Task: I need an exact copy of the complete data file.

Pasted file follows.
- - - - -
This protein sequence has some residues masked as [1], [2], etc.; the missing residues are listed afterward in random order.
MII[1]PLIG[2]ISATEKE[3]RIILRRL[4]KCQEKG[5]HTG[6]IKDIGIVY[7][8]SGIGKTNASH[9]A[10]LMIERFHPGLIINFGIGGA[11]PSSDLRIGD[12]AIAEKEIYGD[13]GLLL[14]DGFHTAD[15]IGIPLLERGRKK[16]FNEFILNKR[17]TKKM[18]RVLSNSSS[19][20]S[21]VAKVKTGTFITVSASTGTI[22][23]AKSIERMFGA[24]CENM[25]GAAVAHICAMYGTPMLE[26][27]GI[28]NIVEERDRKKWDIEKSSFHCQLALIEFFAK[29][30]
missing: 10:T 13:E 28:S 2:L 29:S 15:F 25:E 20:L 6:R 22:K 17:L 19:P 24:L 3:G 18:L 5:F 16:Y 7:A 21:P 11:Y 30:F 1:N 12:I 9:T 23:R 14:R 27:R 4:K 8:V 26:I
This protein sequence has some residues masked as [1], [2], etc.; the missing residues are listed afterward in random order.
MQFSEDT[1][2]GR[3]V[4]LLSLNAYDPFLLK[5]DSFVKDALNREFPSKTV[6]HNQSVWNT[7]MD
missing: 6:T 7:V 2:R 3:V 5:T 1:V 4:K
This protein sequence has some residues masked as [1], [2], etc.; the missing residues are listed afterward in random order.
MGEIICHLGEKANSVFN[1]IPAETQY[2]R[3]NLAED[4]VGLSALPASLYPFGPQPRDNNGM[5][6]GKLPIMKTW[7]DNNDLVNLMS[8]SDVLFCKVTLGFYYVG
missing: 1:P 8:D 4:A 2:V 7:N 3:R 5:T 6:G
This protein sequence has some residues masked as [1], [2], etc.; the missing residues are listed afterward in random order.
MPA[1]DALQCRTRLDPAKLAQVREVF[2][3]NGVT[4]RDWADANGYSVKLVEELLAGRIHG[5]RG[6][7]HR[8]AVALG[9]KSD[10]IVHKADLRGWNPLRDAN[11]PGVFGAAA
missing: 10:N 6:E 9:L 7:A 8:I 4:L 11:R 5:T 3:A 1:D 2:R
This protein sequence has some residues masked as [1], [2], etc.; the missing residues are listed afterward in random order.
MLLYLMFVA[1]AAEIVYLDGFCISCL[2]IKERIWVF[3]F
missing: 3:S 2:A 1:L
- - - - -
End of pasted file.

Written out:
This protein sequence has some residues masked as [1], [2], etc.; the missing residues are listed afterward in random order.
MII[1]PLIG[2]ISATEKE[3]RIILRRL[4]KCQEKG[5]HTG[6]IKDIGIVY[7][8]SGIGKTNASH[9]A[10]LMIERFHPGLIINFGIGGA[11]PSSDLRIGD[12]AIAEKEIYGD[13]GLLL[14]DGFHTAD[15]IGIPLLERGRKK[16]FNEFILNKR[17]TKKM[18]RVLSNSSS[19][20]S[21]VAKVKTGTFITVSASTGTI[22][23]AKSIERMFGA[24]CENM[25]GAAVAHICAMYGTPMLE[26][27]GI[28]NIVEERDRKKWDIEKSSFHCQLALIEFFAK[29][30]
missing: 10:T 13:E 28:S 2:L 29:S 15:F 25:E 20:L 6:R 22:K 17:L 19:P 24:L 3:G 18:L 5:F 16:Y 7:A 21:P 11:Y 30:F 1:N 12:I 9:T 23:R 14:R 27:R 4:K 8:V 26:I
This protein sequence has some residues masked as [1], [2], etc.; the missing residues are listed afterward in random order.
MQFSEDT[1][2]GR[3]V[4]LLSLNAYDPFLLK[5]DSFVKDALNREFPSKTV[6]HNQSVWNT[7]MD
missing: 6:T 7:V 2:R 3:V 5:T 1:V 4:K
This protein sequence has some residues masked as [1], [2], etc.; the missing residues are listed afterward in random order.
MGEIICHLGEKANSVFN[1]IPAETQY[2]R[3]NLAED[4]VGLSALPASLYPFGPQPRDNNGM[5][6]GKLPIMKTW[7]DNNDLVNLMS[8]SDVLFCKVTLGFYYVG
missing: 1:P 8:D 4:A 2:V 7:N 3:R 5:T 6:G
This protein sequence has some residues masked as [1], [2], etc.; the missing residues are listed afterward in random order.
MPA[1]DALQCRTRLDPAKLAQVREVF[2][3]NGVT[4]RDWADANGYSVKLVEELLAGRIHG[5]RG[6][7]HR[8]AVALG[9]KSD[10]IVHKADLRGWNPLRDAN[11]PGVFGAAA
missing: 10:N 6:E 9:L 7:A 8:I 4:L 11:R 5:T 3:A 1:D 2:R
This protein sequence has some residues masked as [1], [2], etc.; the missing residues are listed afterward in random order.
MLLYLMFVA[1]AAEIVYLDGFCISCL[2]IKERIWVF[3]F
missing: 3:S 2:A 1:L